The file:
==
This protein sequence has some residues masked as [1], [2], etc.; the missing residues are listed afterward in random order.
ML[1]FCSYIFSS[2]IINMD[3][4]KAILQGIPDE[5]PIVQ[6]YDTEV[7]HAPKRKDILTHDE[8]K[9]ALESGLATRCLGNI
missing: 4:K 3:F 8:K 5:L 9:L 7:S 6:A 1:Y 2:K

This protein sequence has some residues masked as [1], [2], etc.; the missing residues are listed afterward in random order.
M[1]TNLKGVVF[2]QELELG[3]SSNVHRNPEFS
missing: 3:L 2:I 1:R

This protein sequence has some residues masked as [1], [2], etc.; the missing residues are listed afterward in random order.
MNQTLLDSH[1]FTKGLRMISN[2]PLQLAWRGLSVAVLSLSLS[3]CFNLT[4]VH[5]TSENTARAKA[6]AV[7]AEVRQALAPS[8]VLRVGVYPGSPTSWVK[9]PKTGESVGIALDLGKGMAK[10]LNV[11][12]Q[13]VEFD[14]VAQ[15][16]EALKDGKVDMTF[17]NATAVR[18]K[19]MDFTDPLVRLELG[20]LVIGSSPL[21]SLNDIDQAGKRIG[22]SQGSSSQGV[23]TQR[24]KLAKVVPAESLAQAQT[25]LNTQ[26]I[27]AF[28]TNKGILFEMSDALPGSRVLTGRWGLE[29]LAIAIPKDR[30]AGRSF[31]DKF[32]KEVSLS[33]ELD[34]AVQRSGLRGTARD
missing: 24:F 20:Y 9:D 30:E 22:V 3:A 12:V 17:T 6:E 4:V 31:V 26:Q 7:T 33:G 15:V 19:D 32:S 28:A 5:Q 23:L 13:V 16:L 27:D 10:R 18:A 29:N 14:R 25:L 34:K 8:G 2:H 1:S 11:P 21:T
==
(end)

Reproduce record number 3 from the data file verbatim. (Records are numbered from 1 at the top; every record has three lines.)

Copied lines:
This protein sequence has some residues masked as [1], [2], etc.; the missing residues are listed afterward in random order.
MNQTLLDSH[1]FTKGLRMISN[2]PLQLAWRGLSVAVLSLSLS[3]CFNLT[4]VH[5]TSENTARAKA[6]AV[7]AEVRQALAPS[8]VLRVGVYPGSPTSWVK[9]PKTGESVGIALDLGKGMAK[10]LNV[11][12]Q[13]VEFD[14]VAQ[15][16]EALKDGKVDMTF[17]NATAVR[18]K[19]MDFTDPLVRLELG[20]LVIGSSPL[21]SLNDIDQAGKRIG[22]SQGSSSQGV[23]TQR[24]KLAKVVPAESLAQAQT[25]LNTQ[26]I[27]AF[28]TNKGILFEMSDALPGSRVLTGRWGLE[29]LAIAIPKDR[30]AGRSF[31]DKF[32]KEVSLS[33]ELD[34]AVQRSGLRGTARD
missing: 24:F 20:Y 9:D 30:E 22:V 3:A 12:V 17:T 6:E 4:V 31:V 26:Q 7:T 33:G 15:V 19:D 32:S 28:A 5:Q 23:L 13:V 16:L 27:D 10:R 18:A 29:N 14:R 25:L 34:K 8:G 2:H 1:S 11:P 21:T